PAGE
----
Condo living with a green conscience
MANILA, Philippines - A small confined living area to answer the urban space dilemma, condominiums have become a metropolitan staple these days. And those city dwellers who don’t yet live in one, dream about doing so.
With the growing awareness of global warming problems and climate change issues, it's imperative for condo dwellers present and future, to be conscious of their carbon footprint and contribute to solutions.
Jargon schmargon, what is Carbon Footprint? The book "True Green," published by National Geographic and the "Clean Up World" movement defines it as the amount of carbon dioxide emitted into the atmosphere by an individual, organization or nation; it's usually measured in metric tons of the gas emitted annually.
Carbon dioxide has the highest concentration among the greenhouse gases (GHG) found in our atmosphere that’s causing global warming -- oversimplified in the Philippine setting: global warming is your warm Decembers and summer super typhoons.
There are several carbon footprint calculators available online but more than the actual effort to measure, what's important is the move to consequently reduce footprint either by genuinely reducing GHG emitting activities or offsetting through a low-carbon lifestyle.
For condo folks, or any homeowner for that matter, the first simple step is to replace all regular incandescent bulbs with a compact fluorescent light bulb (CFL). Replacing one regular light bulb with a CFL bulb will save 300 pounds of carbon dioxide every year. Not only that, for the same amount of electricity wattage, the CFL bulb produces 60 times more light than a regular light bulb. Lighting companies have also developed new technology in LED bulbs that increases that energy-light ratio, and even goes further to manufacture efficient yellow-toned bulbs that preserve the warm hues of a perfectly decorated space, for the "arte" in us.
The newer, more eco- and cost-conscious condominium developers have solar-powered common area lighting. If your building doesn’t have that, you can suggest it to the management. Imagine never having to pay for electricity, forever! At least in terms of lighting, and maybe hot water too, if the building decides to switch to solar water heaters for common use. Building developers just need to get past the initial cost of buying solar panels, the inverters that transform light energy into electricity, and the batteries to store the electricity. It will be expensive. But factor in everything to include your unlimited free energy source: SUNLIGHT. Even just computing for the next decade, the savings will be humongous -- more than enough for you to demand lower condominium dues. New technology on solar thin films, that are less expensive than crystalline glass panels, will be in massive distribution soon -- that can be taken advantage too.
In other developed countries, solar technology is slowly turning mainstream. Clever (and rich) homeowners, install as much solar panels on the area of their roofs and any excess electricity that the home does not use gets fed into the grid and they earn from it. How smart is that! And green.
Now consider the savings from reduced electric bills as a result of light bulb replacements and the reduced condominium dues with solar lighting and water heating -- this fund can be pooled into an investment on energy-efficient appliances. There are plenty of choices these days from so many different manufacturers; just go by the basic tip of "looking for the energy star" when shopping for them. The energy star eco-labeling is an international standard for appliances in terms of energy efficiency. Energy star-compliant machines reduce their power consumption by going to “sleep” mode when not in use and use less energy when on “standby” mode. Established by the US Environmental Protection Agency, the energy star labels a whole range of equipment and appliances from refrigerators to computers, washing machines to water heaters, TV sets to air conditioning units. As condo owner, go further by choosing eco-friendly, fair-trade, preferably local-made furniture and fixtures for your unit.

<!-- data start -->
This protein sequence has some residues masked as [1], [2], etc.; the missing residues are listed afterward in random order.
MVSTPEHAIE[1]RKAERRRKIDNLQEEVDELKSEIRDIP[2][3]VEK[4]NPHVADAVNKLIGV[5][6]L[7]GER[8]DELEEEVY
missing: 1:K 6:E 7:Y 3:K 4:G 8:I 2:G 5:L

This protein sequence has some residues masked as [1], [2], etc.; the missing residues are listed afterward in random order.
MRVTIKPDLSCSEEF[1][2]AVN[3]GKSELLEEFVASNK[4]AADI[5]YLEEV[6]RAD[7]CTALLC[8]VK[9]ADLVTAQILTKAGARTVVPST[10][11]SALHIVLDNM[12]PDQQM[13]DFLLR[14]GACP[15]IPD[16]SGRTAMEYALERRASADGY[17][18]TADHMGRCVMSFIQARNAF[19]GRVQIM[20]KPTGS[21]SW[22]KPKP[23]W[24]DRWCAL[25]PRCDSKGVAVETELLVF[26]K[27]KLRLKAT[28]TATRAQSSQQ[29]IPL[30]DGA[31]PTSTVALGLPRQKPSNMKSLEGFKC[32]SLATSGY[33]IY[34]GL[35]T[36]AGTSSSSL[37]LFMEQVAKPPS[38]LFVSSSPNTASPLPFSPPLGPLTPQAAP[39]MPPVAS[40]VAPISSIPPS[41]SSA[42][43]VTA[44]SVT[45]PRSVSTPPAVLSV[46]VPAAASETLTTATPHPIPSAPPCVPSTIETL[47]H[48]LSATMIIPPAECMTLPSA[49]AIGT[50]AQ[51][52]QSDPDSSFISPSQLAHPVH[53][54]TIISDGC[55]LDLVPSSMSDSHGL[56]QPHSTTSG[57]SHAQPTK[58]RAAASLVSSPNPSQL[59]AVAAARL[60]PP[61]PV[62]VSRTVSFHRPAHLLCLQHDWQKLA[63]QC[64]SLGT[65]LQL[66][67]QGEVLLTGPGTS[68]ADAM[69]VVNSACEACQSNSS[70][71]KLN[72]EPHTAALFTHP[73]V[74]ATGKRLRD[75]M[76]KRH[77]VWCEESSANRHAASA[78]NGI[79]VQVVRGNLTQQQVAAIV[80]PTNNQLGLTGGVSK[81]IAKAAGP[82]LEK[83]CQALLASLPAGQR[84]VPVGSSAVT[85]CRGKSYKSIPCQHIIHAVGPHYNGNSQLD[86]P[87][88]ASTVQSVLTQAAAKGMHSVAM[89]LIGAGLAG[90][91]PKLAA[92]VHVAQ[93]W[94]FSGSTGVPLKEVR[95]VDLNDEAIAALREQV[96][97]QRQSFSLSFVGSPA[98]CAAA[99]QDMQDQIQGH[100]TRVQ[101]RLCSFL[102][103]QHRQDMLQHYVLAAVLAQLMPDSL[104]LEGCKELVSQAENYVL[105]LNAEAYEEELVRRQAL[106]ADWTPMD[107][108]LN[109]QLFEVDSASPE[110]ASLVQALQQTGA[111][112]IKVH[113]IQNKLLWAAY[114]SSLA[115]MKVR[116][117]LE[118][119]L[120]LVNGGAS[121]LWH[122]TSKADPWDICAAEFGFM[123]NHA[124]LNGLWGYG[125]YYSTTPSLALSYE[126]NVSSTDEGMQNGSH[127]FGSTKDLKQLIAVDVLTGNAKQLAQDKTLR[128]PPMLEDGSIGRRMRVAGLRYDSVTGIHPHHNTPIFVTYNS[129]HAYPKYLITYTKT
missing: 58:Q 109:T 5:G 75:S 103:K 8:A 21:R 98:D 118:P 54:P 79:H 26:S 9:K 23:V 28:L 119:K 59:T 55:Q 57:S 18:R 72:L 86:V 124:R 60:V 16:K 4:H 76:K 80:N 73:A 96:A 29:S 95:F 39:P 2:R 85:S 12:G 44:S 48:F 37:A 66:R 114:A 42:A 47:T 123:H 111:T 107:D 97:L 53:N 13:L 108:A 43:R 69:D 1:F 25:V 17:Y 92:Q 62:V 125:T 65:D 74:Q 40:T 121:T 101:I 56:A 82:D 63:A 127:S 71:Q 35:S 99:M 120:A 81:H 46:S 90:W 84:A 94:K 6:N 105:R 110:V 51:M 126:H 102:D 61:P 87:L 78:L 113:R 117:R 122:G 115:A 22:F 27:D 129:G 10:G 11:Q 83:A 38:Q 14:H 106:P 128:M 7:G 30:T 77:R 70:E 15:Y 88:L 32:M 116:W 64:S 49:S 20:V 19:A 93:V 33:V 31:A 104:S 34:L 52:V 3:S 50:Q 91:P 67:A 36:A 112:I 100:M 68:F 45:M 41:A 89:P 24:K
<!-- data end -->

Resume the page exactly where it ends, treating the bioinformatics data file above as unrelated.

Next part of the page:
Of course as responsible "green" members of society, it’s not enough to stop at owning eco-friendly furniture and energy-efficient appliances. Our habits of using the appliances need some eco-tweaking too. Did you know that 75% of electricity consumed at home is from products that are “switched-off?" That's called Phantom Load. More than just putting appliances and computers on stand-by or sleep mode, unplug them from the sockets as much as possible, to prevent phantom loads. If 10 out of every mobile phone is immediately unplugged after full charging, the energy saved could provide basic power needs for 60,000 homes for a full year. Start the washer only when there is enough dirty clothes to fill it; there is practically no energy difference to wash 3 pieces of underwear to washing an entire tumble that fills the machine to the brim. And if possible, use a clothesline instead of the dryer.
Also, your placement of your appliances within your condominium unit, helps reduce energy consumption by itself. Do not place air conditioning in the side of your room that gets the most sunlight: the heat from the sun makes the cooling system’s job harder to achieve and thus end up using more energy. In our neighboring tropical country of Singapore, where more than half of the population live in high-rises, and everyone has a high demand for cool air, precisely because they can afford it, a new technology has been applied to capture waste heat from air cons and use this energy for hot shower tanks for the building. Soon, that technology will reach Pinoy shores. For now you can ensure efficiency of your air conditioning units in this warm country by not wearing winter clothes even if they’re in fashion, and by regularly changing filters; for your refrigerators, by putting them away from the stove and the sunny spots.
Instead, take advantage of the sunny spots as a place where plant life can thrive. Space doesn’t have to be an excuse since some indoor plants available can be quite small too. But regardless of size, they play a very important role in your home environment, not just for ornamental and decorative purposes but also by acting as natural air filters for pollutants while replenishing oxygen levels in your confined space. Fourth grade Biology Class: through the natural evaporation and transpiration process, plants act as an air cooler. That saves you from buying those indoor ionizers that could just end up taking more space and add up to the electricity bill. Studies have shown that having plant life in an individual’s immediate space reduces fatigue and stress, and even go as far as significantly avoid incidence of respiratory illnesses. That’s green power for you!